The SB Nation NFL team sites are continuing to do Theme Weeks after starting the trend during the 2017 season. This week’s theme is: “What if?”
Ask any San Diego Chargers fan (I’ll get to you, L.A.) what the biggest mistake in franchise history was and you’re bound to hear the same answer 100% of the time:
With the #2 overall pick in the 1998 NFL Draft, the Chargers selected QB Ryan Leaf from Washington State.
You could hear a million arguments at the time of why the Indianapolis Colts should, and should not, draft Peyton Manning with the #1 pick. Many thought Ryan Leaf had a better future because he had a better arm.
Leaf, who wanted to follow in the footsteps of Dan Fouts, had made his mind up. He worked with his agent to anger Colts Head Coach Jim Mora Sr. and worked behind the scenes to let the Chargers know that he was doing so to ensure he could be the next Chargers QB. He may have been the 2nd pick in the draft, but Ryan ended up with his #1 choice.
Read here about how Leaf was not what you would call a “draft bust” early in his career. In fact, it wasn’t until he faced a serious shoulder injury followed by a serious wrist injury that things really went sideways for the former Cougar.
Why is that important?
The team went 1-15 that season and Leaf was eventually released. In week 4, he suffered a wrist injury that lingered throughout the year. In fact, he failed a physical with the Cowboys when he signed there because of that wrist injury. Why did Leaf play through this injury? Because the Chargers’ doctor misdiagnosed him. That same team doctor, David Chao, is still inexplicably with the team and has had a ton of legal problems. Leaf himself sued Chao for malpractice and is one of four Chargers players that have sued Chao and settled out of court. At the end of his career, Ryan Leaf cited the wrist injury as his reason for retiring at age 26. He simply could never throw the ball without discomfort.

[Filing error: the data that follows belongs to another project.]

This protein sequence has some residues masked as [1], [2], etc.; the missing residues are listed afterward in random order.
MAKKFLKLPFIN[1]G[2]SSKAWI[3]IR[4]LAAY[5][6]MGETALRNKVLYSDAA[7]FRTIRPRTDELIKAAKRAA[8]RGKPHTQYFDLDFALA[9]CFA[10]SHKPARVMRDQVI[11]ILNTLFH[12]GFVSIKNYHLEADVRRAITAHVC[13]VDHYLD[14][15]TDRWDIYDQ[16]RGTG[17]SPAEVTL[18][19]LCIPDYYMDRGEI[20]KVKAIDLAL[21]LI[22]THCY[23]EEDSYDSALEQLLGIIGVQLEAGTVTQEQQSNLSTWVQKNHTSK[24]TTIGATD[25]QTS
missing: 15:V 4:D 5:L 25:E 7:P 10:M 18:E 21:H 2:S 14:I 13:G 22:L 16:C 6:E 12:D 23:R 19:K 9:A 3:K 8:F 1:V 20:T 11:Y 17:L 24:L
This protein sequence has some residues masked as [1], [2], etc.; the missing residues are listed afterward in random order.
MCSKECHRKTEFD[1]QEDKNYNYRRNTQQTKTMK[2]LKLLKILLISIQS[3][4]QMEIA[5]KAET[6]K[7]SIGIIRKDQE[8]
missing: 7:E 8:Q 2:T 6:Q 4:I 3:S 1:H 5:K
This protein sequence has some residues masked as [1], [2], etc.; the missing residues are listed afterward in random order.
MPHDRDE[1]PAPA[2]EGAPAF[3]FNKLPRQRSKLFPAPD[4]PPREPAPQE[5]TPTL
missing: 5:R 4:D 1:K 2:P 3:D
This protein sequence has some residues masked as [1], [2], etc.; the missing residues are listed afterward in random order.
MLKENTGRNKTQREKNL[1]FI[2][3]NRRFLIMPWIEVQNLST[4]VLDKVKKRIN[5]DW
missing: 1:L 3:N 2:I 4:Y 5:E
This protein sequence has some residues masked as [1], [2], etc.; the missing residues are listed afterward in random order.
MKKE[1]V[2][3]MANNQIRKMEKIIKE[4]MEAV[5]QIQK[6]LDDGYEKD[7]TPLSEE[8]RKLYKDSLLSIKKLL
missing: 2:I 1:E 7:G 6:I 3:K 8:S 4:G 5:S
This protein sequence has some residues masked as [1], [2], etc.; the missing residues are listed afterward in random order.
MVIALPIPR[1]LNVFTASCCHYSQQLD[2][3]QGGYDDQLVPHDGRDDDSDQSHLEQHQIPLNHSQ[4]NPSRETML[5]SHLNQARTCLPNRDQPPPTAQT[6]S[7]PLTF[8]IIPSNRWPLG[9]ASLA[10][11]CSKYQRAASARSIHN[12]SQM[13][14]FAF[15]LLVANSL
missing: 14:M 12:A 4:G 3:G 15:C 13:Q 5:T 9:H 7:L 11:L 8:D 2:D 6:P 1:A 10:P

After three years, Leaf’s body was so beat up that he couldn’t throw a football. A real shame for a guy who some still talk about having one of the biggest arms in college football history. A real shame for a guy that wanted to come to the Chargers so that he could show off that arm with big passes and big plays down the field.
That 1-15 record, the one that sunk Mike Riley’s career as an NFL head coach, was a direct result of an injured QB and a misdiagnosis at the hands of a reckless team doctor. It was also the end of Leaf’s time in San Diego.
What if things had gone differently?
The most notable difference for the Chargers, had Leaf stayed healthy, is not that they potentially have their franchise QB. That’s a minor blip...
(Also, here is where I point out that it’s really difficult to predict Leaf could’ve been playing in Pro Bowls when the guy could barely crack 50% completion percentage in a league that was amping up the importance of exactly that skill/stat.)
Leaf’s injuries lead to the 1-15 season that changed the team’s course forever. It led to the firing of the front office and coaching staff, replacing them with John Butler (and A.J. Smith) from Buffalo and famed Chiefs/Browns coach Marty Schottenheimer.
It also leads to the team trading away the #1 overall pick and getting back a package that helped them build a core of:
- LaDainian Tomlinson
- Drew Brees
- Reche Caldwell
- Tim Dwight
That’s two Hall of Famers and two very good NFL players that probably never play a down for the Chargers if Leaf stays healthy and is at least a league-average QB through his early 20s, which is/was entirely possible.
If you’re the type to look for silver linings, as I am, don’t think of Ryan Leaf as the failed draft pick. Think of Ryan Leaf as exactly the type of player the Chargers needed to end up drafting two Hall of Fame players in the same draft class and be thankful that things turned out the way they did.
What do you think would have happened? Did things turn out better or worse than they would have?